Federal Government To Launch $54M National Antismoking Campaign
On Thursday, CDC will launch a national antismoking campaign that will stress the immediate and permanent negative health effects of smoking, Reuters reports (Steenhuysen, Reuters, 3/15).
CDC officials say that smoking rates have hovered around 20% for the past five years (McKay, Wall Street Journal, 3/15).
About the Campaign
The $54 million, 12-week campaign, called "Tips From Former Smokers," will include paid print, radio and TV advertisements and public service announcements (Reuters, 3/15).
The ads will feature personal testimony and photographs of people who have smoking-related diseases, including asthma, heart attacks, strokes, and lung, head and neck cancers. The campaign also will provide practical advice on how to quit smoking (Brown, Washington Post, 3/14).
According to CDC Director Thomas Frieden, evidence has shown that graphic, hard-hitting ads are an effective way to cut tobacco use (Wall Street Journal, 3/15). Frieden said he estimates that the campaign will help 50,000 people quit, adding, "[T]hat will translate not only into thousands who will not die from smoking but it will pay for itself in a few years in reduced health costs" (Harris, New York Times, 3/15).
Campaign Marks First Paid National Effort
The campaign is the first paid national media effort by the federal government, which usually delegates antismoking efforts to states and local entities. However, states' tobacco prevention budgets have been cut sharply in recent years, the Journal reports (Wall Street Journal, 3/15).
Frieden notes that the campaign's budget is modest compared with the more than $10 billion spent annually by the tobacco industry on marketing and promotion (Reuters, 3/15).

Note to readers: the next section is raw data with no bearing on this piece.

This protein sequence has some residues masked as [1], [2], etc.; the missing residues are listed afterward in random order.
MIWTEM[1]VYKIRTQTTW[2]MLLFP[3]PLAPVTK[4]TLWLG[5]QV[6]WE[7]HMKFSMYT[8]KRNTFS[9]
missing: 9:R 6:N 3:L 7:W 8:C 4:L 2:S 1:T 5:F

The new ads also mark the latest move in a larger government effort to reduce tobacco consumption. The effort includes FDA regulation of manufacturing, marketing and distribution of tobacco products, as well as more funding for tobacco cessation programs.
FDA also has proposed large graphic warning labels on cigarette packages (Wall Street Journal, 3/15). However, a U.S. district judge in February ruled that requiring tobacco companies to use the labels violated their right to free speech (California Healthline, 3/2).
R.J. Reynolds Tobacco spokesperson David Howard said the company supports providing tobacco consumers with "accurate information about the risks associated with tobacco use." Though Howard did not directly comment on the campaign, he said that he doubted that tobacco companies would object to the campaign -- like they have to FDA's efforts to require graphic ads -- because it would not involve "taking our packaging to deliver antitobacco information."
American Cancer Society CEO John Seffrin praised the effort, noting that the recent decline in cancer mortality rates is in large part because of the drop in the percentage of U.S. residents who smoke. "If this ad campaign helps people quit and prevents some from starting, it's the right thing to do," he said (New York Times, 3/15).This is part of the California Healthline Daily Edition, a summary of health policy coverage from major news organizations. Sign up for an email subscription.